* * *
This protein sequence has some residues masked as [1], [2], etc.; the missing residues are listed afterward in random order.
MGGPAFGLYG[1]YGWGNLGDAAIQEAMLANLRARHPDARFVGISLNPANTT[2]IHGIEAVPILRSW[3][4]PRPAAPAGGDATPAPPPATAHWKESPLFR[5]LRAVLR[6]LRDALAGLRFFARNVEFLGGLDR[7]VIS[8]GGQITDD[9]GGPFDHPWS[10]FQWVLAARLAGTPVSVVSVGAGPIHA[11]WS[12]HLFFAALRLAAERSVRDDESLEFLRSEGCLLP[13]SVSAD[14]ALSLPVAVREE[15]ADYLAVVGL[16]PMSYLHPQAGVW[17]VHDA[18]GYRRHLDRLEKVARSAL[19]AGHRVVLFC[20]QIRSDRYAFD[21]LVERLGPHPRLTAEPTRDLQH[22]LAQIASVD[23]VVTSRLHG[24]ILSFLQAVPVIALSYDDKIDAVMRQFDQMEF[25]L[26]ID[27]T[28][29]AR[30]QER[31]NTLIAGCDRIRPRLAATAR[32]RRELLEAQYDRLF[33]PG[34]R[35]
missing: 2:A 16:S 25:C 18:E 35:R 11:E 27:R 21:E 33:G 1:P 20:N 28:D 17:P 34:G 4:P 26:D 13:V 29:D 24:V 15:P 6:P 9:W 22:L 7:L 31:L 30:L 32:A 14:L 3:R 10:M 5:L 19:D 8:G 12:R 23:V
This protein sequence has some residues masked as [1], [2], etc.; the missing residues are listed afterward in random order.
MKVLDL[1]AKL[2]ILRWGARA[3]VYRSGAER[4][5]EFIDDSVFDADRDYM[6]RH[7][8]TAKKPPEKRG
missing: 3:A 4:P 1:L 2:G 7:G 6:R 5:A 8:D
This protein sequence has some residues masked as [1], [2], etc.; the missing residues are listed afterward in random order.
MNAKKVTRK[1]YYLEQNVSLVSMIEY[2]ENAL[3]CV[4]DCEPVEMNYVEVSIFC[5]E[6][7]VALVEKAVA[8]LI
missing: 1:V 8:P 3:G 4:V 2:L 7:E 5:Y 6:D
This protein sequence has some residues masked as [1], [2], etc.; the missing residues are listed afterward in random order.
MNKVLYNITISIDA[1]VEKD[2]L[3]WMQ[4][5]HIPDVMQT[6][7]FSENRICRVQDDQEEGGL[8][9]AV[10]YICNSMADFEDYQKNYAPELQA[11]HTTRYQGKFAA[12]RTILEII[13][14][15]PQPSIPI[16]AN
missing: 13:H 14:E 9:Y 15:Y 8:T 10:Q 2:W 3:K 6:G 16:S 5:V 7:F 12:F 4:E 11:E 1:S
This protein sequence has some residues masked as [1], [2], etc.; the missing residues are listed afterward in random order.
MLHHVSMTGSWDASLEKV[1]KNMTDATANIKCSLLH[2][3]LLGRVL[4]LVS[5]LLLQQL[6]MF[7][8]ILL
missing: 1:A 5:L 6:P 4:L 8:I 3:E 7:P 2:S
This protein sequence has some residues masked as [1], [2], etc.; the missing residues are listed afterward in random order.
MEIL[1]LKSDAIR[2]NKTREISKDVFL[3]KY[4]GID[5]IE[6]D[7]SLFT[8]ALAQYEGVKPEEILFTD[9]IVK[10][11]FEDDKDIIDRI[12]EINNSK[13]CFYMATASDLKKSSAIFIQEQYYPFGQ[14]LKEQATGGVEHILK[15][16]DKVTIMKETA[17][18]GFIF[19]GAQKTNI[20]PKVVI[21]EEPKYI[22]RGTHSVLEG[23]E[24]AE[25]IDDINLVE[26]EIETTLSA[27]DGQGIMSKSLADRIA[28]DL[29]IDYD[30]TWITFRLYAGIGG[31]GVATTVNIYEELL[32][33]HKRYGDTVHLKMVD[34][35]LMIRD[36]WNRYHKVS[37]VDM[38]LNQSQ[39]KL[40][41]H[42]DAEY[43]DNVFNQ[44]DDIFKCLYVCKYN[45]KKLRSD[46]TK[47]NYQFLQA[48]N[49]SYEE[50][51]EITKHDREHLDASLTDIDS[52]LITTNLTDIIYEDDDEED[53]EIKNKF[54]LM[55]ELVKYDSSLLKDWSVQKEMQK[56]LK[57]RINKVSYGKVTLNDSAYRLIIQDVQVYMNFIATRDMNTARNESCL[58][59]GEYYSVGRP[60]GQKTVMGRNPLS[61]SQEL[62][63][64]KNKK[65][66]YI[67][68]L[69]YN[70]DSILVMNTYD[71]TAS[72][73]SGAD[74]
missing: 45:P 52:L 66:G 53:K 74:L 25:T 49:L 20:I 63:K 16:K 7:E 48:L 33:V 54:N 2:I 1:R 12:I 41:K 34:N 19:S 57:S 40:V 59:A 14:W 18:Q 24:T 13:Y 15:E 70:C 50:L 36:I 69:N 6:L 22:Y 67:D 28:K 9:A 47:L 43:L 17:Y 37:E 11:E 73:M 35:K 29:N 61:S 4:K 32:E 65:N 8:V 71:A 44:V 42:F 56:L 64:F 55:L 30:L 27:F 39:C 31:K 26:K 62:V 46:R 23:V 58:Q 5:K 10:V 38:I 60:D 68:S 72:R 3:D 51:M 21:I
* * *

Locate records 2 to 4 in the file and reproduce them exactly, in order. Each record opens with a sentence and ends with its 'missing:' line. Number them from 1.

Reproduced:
This protein sequence has some residues masked as [1], [2], etc.; the missing residues are listed afterward in random order.
MKVLDL[1]AKL[2]ILRWGARA[3]VYRSGAER[4][5]EFIDDSVFDADRDYM[6]RH[7][8]TAKKPPEKRG
missing: 3:A 4:P 1:L 2:G 7:G 6:R 5:A 8:D
This protein sequence has some residues masked as [1], [2], etc.; the missing residues are listed afterward in random order.
MNAKKVTRK[1]YYLEQNVSLVSMIEY[2]ENAL[3]CV[4]DCEPVEMNYVEVSIFC[5]E[6][7]VALVEKAVA[8]LI
missing: 1:V 8:P 3:G 4:V 2:L 7:E 5:Y 6:D
This protein sequence has some residues masked as [1], [2], etc.; the missing residues are listed afterward in random order.
MNKVLYNITISIDA[1]VEKD[2]L[3]WMQ[4][5]HIPDVMQT[6][7]FSENRICRVQDDQEEGGL[8][9]AV[10]YICNSMADFEDYQKNYAPELQA[11]HTTRYQGKFAA[12]RTILEII[13][14][15]PQPSIPI[16]AN
missing: 13:H 14:E 9:Y 15:Y 8:T 10:Q 2:W 3:K 6:G 16:S 5:V 7:F 12:F 4:E 11:E 1:S